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School principals

OaSIS code 40021.01

School principals plan, organize, direct, control and evaluate the activities of teachers and other staff of an elementary or secondary school.

Overview

Also known as

  • Aboriginal school principal
  • Elementary school principal
  • School principal
  • Secondary school principal
  • Vocational high school principal

Main duties

This group performs some or all of the following duties:

  • Plan, organize, direct, control and evaluate, through department heads or supervisors, the activities of teachers and support staff
  • Review programs to ensure conformance to school board or provincial standards and develop programs within limits of authority
  • Co-ordinate teaching activities of the institution by making personnel assignments, determining class size and preparing timetables
  • Organize and maintain procedures for the keeping of records
  • Prepare and administer institution or program budget
  • Direct and co-ordinate school maintenance services and the use of school facilities
  • May recruit and hire teachers and other staff
  • May teach.

Additional information

  • There is little mobility between institutional settings, for example, between elementary and secondary schools.

Similar occupations classified elsewhere

Exclusions:

  • Administrators - post-secondary education and vocational training (40020)

Work characteristics

Work characteristics gathers the various components describing the work environment of each occupation, such as employers, work activities, and the work context. Each category displays up to 10 descriptors in descending order based, firstly, on their attributed ratings by the level of complexity (for Work Activities) or other measurement dimensions (for Work Context), and secondly, in alphabetical order. The whole list of descriptors and their ratings can be expanded at the bottom of each page.

Work Activities

Proficiency or complexity level
Coaching and Developing Others
5 - Highest Level
Communicating with Coworkers
5 - Highest Level
Coordinating the Work and Activities of Others
5 - Highest Level
Developing Objectives and Strategies
5 - Highest Level
Establishing and Maintaining Interpersonal Relationships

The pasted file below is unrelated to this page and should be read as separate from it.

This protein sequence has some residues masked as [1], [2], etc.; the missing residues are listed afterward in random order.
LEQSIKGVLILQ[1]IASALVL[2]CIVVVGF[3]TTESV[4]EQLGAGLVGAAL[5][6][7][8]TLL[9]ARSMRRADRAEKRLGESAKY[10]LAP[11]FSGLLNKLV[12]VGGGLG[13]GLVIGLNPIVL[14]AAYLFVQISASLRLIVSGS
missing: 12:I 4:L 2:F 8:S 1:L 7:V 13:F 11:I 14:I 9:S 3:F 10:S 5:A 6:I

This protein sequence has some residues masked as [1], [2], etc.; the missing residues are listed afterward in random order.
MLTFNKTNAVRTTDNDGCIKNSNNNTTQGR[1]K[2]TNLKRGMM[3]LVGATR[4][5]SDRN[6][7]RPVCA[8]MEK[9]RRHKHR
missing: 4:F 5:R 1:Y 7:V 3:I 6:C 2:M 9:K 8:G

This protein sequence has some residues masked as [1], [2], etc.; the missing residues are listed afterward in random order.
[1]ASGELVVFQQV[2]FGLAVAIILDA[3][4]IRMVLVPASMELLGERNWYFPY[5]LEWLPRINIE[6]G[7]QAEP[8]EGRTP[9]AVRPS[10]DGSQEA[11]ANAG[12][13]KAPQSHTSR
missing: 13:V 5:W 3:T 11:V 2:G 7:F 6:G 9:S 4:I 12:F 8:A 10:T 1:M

5 - Highest Level

Work Context

Structural Job Characteristics

Structured versus Unstructured Work
Degree of freedom to determine tasks and priorities
5 - Very high amount of freedom
Work Week Duration
Worked hours in a typical week
3 - More than 40 hours

Physical Work Environment

Physical Proximity
Physical distance from others
3 - Somewhat close (e.g. share office)

Physical Demands

Sitting
Duration
4 - More than half the time
Standing
Duration
2 - Less than half the time
Bending or Twisting the Body
Duration
1 - Very little time

Interpersonal Relations

Contact with Others
Frequency
5 - Every day, almost continuously
Duration
5 - All the time, or almost all the time
Work with Work Group or Team
Importance
4 - Highly important
Frequency
5 - Every day, almost continuously

Workplaces/employers

  • Private and public schools

Skills and abilities

This section displays the various competencies required for an occupation. Each category displays up to 10 descriptors in descending order based, firstly, on their attributed ratings by the level of proficiency (for Skills and Abilities) or importance (for Personal Attributes) and secondly, in alphabetical order. The whole list of descriptors and their ratings can be expanded at the bottom of each page.

Abilities

Proficiency or complexity level
Problem Identification
5 - Highest Level
Speech Clarity
5 - Highest Level
Categorization Flexibility
4 - High Level
Deductive Reasoning
4 - High Level
Fluency of Ideas
4 - High Level

Skills

Proficiency or complexity level
Coordinating
5 - Highest Level
Decision Making
5 - Highest Level
Evaluation
5 - Highest Level
Instructing
5 - Highest Level
Learning and Teaching Strategies
5 - Highest Level

Personal Attributes

Importance
Active Learning
5 - Extremely important
Leadership
5 - Extremely important
Service Orientation
5 - Extremely important
Social Orientation
5 - Extremely important
Adaptability
4 - Highly important